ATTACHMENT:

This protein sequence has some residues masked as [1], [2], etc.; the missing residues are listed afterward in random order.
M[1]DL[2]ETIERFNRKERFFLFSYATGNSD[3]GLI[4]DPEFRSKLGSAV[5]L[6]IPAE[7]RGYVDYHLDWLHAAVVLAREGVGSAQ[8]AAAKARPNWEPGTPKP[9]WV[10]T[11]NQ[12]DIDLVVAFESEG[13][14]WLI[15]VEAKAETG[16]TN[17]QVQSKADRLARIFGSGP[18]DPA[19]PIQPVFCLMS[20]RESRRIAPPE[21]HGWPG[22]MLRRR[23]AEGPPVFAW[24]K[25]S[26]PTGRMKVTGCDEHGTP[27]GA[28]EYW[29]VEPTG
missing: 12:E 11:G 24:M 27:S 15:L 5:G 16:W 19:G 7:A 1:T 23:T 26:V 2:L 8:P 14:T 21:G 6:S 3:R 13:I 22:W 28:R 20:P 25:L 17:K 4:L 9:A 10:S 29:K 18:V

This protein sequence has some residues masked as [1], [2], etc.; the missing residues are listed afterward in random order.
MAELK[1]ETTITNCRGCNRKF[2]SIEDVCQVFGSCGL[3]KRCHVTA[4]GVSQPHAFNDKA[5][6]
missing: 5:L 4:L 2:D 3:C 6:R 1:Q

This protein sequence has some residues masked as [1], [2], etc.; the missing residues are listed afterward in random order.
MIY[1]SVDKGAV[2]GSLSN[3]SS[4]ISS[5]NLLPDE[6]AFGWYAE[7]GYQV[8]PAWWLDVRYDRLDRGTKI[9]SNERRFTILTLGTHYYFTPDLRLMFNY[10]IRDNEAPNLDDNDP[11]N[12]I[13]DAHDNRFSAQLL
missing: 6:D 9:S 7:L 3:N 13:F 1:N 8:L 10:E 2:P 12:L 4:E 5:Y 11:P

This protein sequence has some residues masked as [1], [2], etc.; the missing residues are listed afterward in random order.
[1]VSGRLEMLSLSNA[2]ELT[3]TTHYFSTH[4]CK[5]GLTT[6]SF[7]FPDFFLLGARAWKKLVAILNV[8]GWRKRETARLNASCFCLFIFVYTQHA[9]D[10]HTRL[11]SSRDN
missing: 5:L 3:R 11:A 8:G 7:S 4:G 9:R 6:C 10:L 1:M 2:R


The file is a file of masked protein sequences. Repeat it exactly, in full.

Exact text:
This protein sequence has some residues masked as [1], [2], etc.; the missing residues are listed afterward in random order.
M[1]DL[2]ETIERFNRKERFFLFSYATGNSD[3]GLI[4]DPEFRSKLGSAV[5]L[6]IPAE[7]RGYVDYHLDWLHAAVVLAREGVGSAQ[8]AAAKARPNWEPGTPKP[9]WV[10]T[11]NQ[12]DIDLVVAFESEG[13][14]WLI[15]VEAKAETG[16]TN[17]QVQSKADRLARIFGSGP[18]DPA[19]PIQPVFCLMS[20]RESRRIAPPE[21]HGWPG[22]MLRRR[23]AEGPPVFAW[24]K[25]S[26]PTGRMKVTGCDEHGTP[27]GA[28]EYW[29]VEPTG
missing: 12:E 11:G 24:M 27:S 15:L 5:G 16:W 19:G 7:A 1:T 23:T 26:V 2:L 8:P 14:T 21:G 6:S 3:R 13:I 22:W 28:R 20:P 25:L 17:K 4:L 9:A 10:S 29:K 18:V

This protein sequence has some residues masked as [1], [2], etc.; the missing residues are listed afterward in random order.
MAELK[1]ETTITNCRGCNRKF[2]SIEDVCQVFGSCGL[3]KRCHVTA[4]GVSQPHAFNDKA[5][6]
missing: 5:L 4:L 2:D 3:C 6:R 1:Q

This protein sequence has some residues masked as [1], [2], etc.; the missing residues are listed afterward in random order.
MIY[1]SVDKGAV[2]GSLSN[3]SS[4]ISS[5]NLLPDE[6]AFGWYAE[7]GYQV[8]PAWWLDVRYDRLDRGTKI[9]SNERRFTILTLGTHYYFTPDLRLMFNY[10]IRDNEAPNLDDNDP[11]N[12]I[13]DAHDNRFSAQLL
missing: 6:D 9:S 7:L 3:N 13:F 1:N 8:L 10:E 2:P 12:L 4:E 5:Y 11:P

This protein sequence has some residues masked as [1], [2], etc.; the missing residues are listed afterward in random order.
[1]VSGRLEMLSLSNA[2]ELT[3]TTHYFSTH[4]CK[5]GLTT[6]SF[7]FPDFFLLGARAWKKLVAILNV[8]GWRKRETARLNASCFCLFIFVYTQHA[9]D[10]HTRL[11]SSRDN
missing: 5:L 3:R 11:A 8:G 7:S 4:G 9:R 6:C 10:L 1:M 2:R